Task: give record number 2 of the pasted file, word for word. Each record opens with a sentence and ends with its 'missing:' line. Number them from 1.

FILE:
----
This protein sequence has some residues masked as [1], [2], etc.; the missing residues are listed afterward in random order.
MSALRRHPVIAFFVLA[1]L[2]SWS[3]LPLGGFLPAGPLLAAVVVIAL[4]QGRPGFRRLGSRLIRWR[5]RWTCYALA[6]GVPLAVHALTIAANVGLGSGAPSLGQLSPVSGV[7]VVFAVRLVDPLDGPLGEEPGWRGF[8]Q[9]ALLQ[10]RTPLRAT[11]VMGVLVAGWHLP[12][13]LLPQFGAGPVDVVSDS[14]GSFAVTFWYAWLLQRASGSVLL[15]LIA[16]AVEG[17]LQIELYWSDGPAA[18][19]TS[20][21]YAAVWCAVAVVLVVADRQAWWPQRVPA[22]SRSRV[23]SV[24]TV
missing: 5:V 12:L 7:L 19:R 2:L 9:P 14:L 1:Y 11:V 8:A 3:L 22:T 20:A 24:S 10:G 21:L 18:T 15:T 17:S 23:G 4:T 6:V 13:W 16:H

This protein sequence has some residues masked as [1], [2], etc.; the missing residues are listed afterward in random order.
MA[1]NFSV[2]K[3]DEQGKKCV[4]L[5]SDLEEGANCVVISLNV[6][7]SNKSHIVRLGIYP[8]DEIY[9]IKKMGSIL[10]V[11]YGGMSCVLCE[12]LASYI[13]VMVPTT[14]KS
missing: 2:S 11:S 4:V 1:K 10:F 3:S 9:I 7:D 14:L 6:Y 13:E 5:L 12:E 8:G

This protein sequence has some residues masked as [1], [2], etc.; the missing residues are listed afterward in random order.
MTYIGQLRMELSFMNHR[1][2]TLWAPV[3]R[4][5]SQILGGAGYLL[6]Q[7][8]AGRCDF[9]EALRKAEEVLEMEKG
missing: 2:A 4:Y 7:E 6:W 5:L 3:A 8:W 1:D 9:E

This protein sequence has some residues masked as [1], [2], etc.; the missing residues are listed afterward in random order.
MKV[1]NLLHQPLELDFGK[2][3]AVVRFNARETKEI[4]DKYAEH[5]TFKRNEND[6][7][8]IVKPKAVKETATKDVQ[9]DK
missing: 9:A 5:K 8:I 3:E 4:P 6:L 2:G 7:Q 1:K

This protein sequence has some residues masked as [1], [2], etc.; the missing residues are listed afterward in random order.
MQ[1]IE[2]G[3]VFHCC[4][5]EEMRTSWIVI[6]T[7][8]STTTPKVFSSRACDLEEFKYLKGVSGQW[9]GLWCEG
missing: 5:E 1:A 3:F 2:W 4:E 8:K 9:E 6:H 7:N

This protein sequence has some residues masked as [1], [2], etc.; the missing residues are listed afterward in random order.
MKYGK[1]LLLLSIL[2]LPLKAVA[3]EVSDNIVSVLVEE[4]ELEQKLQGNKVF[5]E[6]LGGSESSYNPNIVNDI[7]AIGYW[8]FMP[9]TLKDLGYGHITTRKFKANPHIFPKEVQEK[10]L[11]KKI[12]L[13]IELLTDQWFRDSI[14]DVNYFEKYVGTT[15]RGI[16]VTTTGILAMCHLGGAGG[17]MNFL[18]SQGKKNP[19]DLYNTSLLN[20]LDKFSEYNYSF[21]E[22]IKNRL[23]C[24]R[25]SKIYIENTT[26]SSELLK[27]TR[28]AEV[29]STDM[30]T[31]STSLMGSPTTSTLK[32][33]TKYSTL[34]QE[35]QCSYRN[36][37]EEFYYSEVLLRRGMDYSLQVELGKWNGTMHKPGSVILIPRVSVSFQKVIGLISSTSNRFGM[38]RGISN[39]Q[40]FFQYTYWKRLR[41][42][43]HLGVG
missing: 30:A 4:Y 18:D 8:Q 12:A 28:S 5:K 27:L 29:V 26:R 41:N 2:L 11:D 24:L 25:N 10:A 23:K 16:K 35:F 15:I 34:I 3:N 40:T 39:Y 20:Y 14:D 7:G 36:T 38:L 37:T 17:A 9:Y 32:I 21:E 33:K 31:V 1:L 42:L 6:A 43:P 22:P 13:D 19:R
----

This protein sequence has some residues masked as [1], [2], etc.; the missing residues are listed afterward in random order.
MA[1]NFSV[2]K[3]DEQGKKCV[4]L[5]SDLEEGANCVVISLNV[6][7]SNKSHIVRLGIYP[8]DEIY[9]IKKMGSIL[10]V[11]YGGMSCVLCE[12]LASYI[13]VMVPTT[14]KS
missing: 2:S 11:S 4:V 1:K 10:F 3:S 9:I 7:D 14:L 6:Y 13:E 5:L 12:E 8:G